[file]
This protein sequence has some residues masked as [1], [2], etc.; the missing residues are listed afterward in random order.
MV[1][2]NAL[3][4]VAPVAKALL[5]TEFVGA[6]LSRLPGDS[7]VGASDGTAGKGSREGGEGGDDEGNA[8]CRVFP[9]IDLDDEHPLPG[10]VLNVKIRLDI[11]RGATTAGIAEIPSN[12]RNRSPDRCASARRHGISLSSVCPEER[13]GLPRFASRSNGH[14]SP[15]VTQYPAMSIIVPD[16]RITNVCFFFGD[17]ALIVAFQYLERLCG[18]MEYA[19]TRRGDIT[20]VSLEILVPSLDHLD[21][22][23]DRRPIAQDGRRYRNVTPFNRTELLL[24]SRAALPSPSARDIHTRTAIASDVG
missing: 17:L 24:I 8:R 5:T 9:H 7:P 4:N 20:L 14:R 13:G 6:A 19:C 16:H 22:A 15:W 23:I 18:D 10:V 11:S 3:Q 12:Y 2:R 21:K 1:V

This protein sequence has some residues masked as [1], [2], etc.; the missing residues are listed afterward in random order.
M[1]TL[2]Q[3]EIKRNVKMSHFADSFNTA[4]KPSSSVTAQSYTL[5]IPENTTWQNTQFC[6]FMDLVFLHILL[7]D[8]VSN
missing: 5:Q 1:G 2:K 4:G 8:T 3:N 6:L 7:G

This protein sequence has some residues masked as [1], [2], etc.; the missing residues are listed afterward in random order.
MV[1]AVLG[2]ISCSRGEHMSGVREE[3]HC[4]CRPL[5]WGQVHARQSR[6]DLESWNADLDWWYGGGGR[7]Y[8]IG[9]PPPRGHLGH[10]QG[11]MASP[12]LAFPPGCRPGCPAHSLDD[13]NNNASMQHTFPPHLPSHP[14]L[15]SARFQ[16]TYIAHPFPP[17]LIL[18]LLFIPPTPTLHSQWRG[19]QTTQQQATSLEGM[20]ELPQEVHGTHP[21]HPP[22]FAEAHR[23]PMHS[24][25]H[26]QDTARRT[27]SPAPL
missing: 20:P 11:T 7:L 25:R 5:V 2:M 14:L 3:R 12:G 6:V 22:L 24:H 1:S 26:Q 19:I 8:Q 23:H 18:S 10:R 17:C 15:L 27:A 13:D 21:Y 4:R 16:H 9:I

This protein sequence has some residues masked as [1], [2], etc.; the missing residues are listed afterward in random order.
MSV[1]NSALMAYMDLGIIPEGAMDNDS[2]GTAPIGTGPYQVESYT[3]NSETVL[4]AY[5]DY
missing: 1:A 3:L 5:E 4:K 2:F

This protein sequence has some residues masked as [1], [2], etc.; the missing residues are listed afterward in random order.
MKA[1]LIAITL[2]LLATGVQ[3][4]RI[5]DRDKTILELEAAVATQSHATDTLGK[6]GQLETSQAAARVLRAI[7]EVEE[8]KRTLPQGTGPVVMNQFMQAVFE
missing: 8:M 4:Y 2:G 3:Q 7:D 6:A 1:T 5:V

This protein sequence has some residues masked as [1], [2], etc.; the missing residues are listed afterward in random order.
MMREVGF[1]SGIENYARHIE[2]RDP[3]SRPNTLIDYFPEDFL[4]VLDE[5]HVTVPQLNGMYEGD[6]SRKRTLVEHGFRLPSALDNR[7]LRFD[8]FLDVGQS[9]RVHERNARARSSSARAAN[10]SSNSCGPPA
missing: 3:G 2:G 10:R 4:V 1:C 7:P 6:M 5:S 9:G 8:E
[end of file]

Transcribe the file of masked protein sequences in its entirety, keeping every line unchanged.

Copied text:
This protein sequence has some residues masked as [1], [2], etc.; the missing residues are listed afterward in random order.
MV[1][2]NAL[3][4]VAPVAKALL[5]TEFVGA[6]LSRLPGDS[7]VGASDGTAGKGSREGGEGGDDEGNA[8]CRVFP[9]IDLDDEHPLPG[10]VLNVKIRLDI[11]RGATTAGIAEIPSN[12]RNRSPDRCASARRHGISLSSVCPEER[13]GLPRFASRSNGH[14]SP[15]VTQYPAMSIIVPD[16]RITNVCFFFGD[17]ALIVAFQYLERLCG[18]MEYA[19]TRRGDIT[20]VSLEILVPSLDHLD[21][22][23]DRRPIAQDGRRYRNVTPFNRTELLL[24]SRAALPSPSARDIHTRTAIASDVG
missing: 17:L 24:I 8:R 5:T 9:H 7:P 4:N 20:L 14:R 13:G 6:A 19:C 16:H 22:A 15:W 23:I 18:D 10:V 11:S 3:Q 12:Y 2:R 21:K 1:V

This protein sequence has some residues masked as [1], [2], etc.; the missing residues are listed afterward in random order.
M[1]TL[2]Q[3]EIKRNVKMSHFADSFNTA[4]KPSSSVTAQSYTL[5]IPENTTWQNTQFC[6]FMDLVFLHILL[7]D[8]VSN
missing: 5:Q 1:G 2:K 4:G 8:T 3:N 6:L 7:G

This protein sequence has some residues masked as [1], [2], etc.; the missing residues are listed afterward in random order.
MV[1]AVLG[2]ISCSRGEHMSGVREE[3]HC[4]CRPL[5]WGQVHARQSR[6]DLESWNADLDWWYGGGGR[7]Y[8]IG[9]PPPRGHLGH[10]QG[11]MASP[12]LAFPPGCRPGCPAHSLDD[13]NNNASMQHTFPPHLPSHP[14]L[15]SARFQ[16]TYIAHPFPP[17]LIL[18]LLFIPPTPTLHSQWRG[19]QTTQQQATSLEGM[20]ELPQEVHGTHP[21]HPP[22]FAEAHR[23]PMHS[24][25]H[26]QDTARRT[27]SPAPL
missing: 20:P 11:T 7:L 25:R 5:V 2:M 14:L 3:R 12:G 6:V 22:L 24:H 1:S 26:Q 19:I 8:Q 23:H 18:S 10:R 17:C 15:L 27:A 13:D 21:Y 4:R 16:H 9:I

This protein sequence has some residues masked as [1], [2], etc.; the missing residues are listed afterward in random order.
MSV[1]NSALMAYMDLGIIPEGAMDNDS[2]GTAPIGTGPYQVESYT[3]NSETVL[4]AY[5]DY
missing: 1:A 3:L 5:E 4:K 2:F

This protein sequence has some residues masked as [1], [2], etc.; the missing residues are listed afterward in random order.
MKA[1]LIAITL[2]LLATGVQ[3][4]RI[5]DRDKTILELEAAVATQSHATDTLGK[6]GQLETSQAAARVLRAI[7]EVEE[8]KRTLPQGTGPVVMNQFMQAVFE
missing: 8:M 4:Y 2:G 3:Q 7:D 6:A 1:T 5:V

This protein sequence has some residues masked as [1], [2], etc.; the missing residues are listed afterward in random order.
MMREVGF[1]SGIENYARHIE[2]RDP[3]SRPNTLIDYFPEDFL[4]VLDE[5]HVTVPQLNGMYEGD[6]SRKRTLVEHGFRLPSALDNR[7]LRFD[8]FLDVGQS[9]RVHERNARARSSSARAAN[10]SSNSCGPPA
missing: 3:G 2:G 10:R 4:V 1:C 7:P 6:M 5:S 9:G 8:E